Saturday, March 5, 2016

Grimm "Key Move" Review

Buried treasure is buried treasure. Nick and Monroe searched one church and then re-drew conclusions about their treasure hunt; the evil priest exposited helpful information to the boys about the age of the local churches despite his villainy. After they left, he basically said to his sacristan, “Oh no, no way will those knuckleheads find the buried treasure!” I mean, him and the sacristan could not kill Nick or Monroe. The sacristan was, essentially, a frightened squirrel, and the priest had not the youth. They needed goons; goons they indeed got.

The treasure hunt recalled the earliest Grimm episodes. Nick remembered his aunt handing him a key in the “Pilot” as well as what his mother told him about the keys. Adalind warned him that death follows the treasure hunter. Nick felt he owed it to his aunt to try, even if it meant dying. Adalind said she owed her aunt, too, on account of trying to kill her in the “Pilot.” Adalined remained, of course, so her sacrifice would be, in theory, not urging Nick to stay. Grimm returned to the roots of the show because “Key Move” was the 99th episode. Next week’s episode is number 100. If a series dramatically changed since inception, which Grimm sort of has, the writers like to retrace the show to where it started. The keys, for all anyone knows, may fade after the 100th episode.

“Key Move” concluded exactly when Nick and Monroe dropped through the earth towards the treasure. The priest, his sacristan, and the goons arrived to challenge the heroes. Nick also hunted for some clarity about his feelings for Adalind. The pair slept together the night before he left for The Black Forest. The episode included brief flashbacks of Nick’s complicated past with Adalind, the attempted murder of his aunt, the attempted murder of his friend and partner, Hank, the deceptive sex she had with him, and Nick, in telling Monroe about their night together, said, “She changed so much.” Monroe offered that he hoped her change would last. So, obviously, her change won’t last. Maybe something with Diana will spark Adalind’s regression. Adalind’s been an inactive character all season. Nick, it seems, needs another key: a key to unlock his feelings for her.

Elsewhere, Black Claws’ sought after terrorist assassinated the mayoral candidate. Grimm propped Renard up as a more viable candidate recently. Rachel took a call shortly before the Black Claw terrorist shot Andrew. Renard will step in Andrew’s place. Rachel likely works for Black Claw. The mayor storyline seems pointless. Wu or Hank—I don’t remember whom—wondered why the terrorist would attack a small-scale local election. Apparently, Portland’s the Rome in the Wesen world.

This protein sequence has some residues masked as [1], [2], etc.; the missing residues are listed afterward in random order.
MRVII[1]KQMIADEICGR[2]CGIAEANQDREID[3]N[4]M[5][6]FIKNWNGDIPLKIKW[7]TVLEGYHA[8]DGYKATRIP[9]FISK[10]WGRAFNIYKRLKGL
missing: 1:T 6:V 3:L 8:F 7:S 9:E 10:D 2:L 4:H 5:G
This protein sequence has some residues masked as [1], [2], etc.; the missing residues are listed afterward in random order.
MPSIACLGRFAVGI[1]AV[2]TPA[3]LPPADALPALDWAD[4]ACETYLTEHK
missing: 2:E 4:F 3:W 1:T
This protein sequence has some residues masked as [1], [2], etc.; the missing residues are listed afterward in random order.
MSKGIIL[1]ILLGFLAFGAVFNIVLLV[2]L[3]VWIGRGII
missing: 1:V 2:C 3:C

The police’s search for the Black Claws member had logical loop holes and convenient plotting for the sake of moving the narrative. The bike officer did a horrible job following their person of interest. That allowed Hanano to rethink his plan, his look, and elude the police and Hadrian’s Wall until he struck at the local rally. The plotting showed the slitheriness of Black Claw, and Hanano’s adaptability, and it showed that Portland PD and Hadrian’s Wall aren’t incompetent (but their collective timing sucks). Urgency didn’t exist either. Wu and Hank lounged in the precinct. Renard ordered not to approach the suspect when spotted. Hadrian’s Wall seemingly stopped tracking him after he attacked the bike officer and fled the scene.

Nick, or someone else, mentioned the Black Claw probably knows about the keys’ location. This season has tried to reinvigorate the series’ roots through this Black Claw storyline. Grimm continued to struggle balancing their stories in “Key Move.” Nick and Monroe went off alone while Wu and Hank took care of business in Portland, except they didn’t. Maybe Nick’s absence will send the city into chaos. Trubel’s on her way out to Santiago. Why not instead write an episode solely about Nick and Monroe hunting for treasure in The Black Forest? Back in the day, it was those two, and those two alone, against the wesen world.

Thomas Ian Griffith wrote the episode. Eric Lanueville directed.

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Originally, I titled the blog Jacob's Foot after the giant foot that Jacob inhabited in LOST. That ended. It became TV With The Foot in 2010. I wrote about a lot of TV.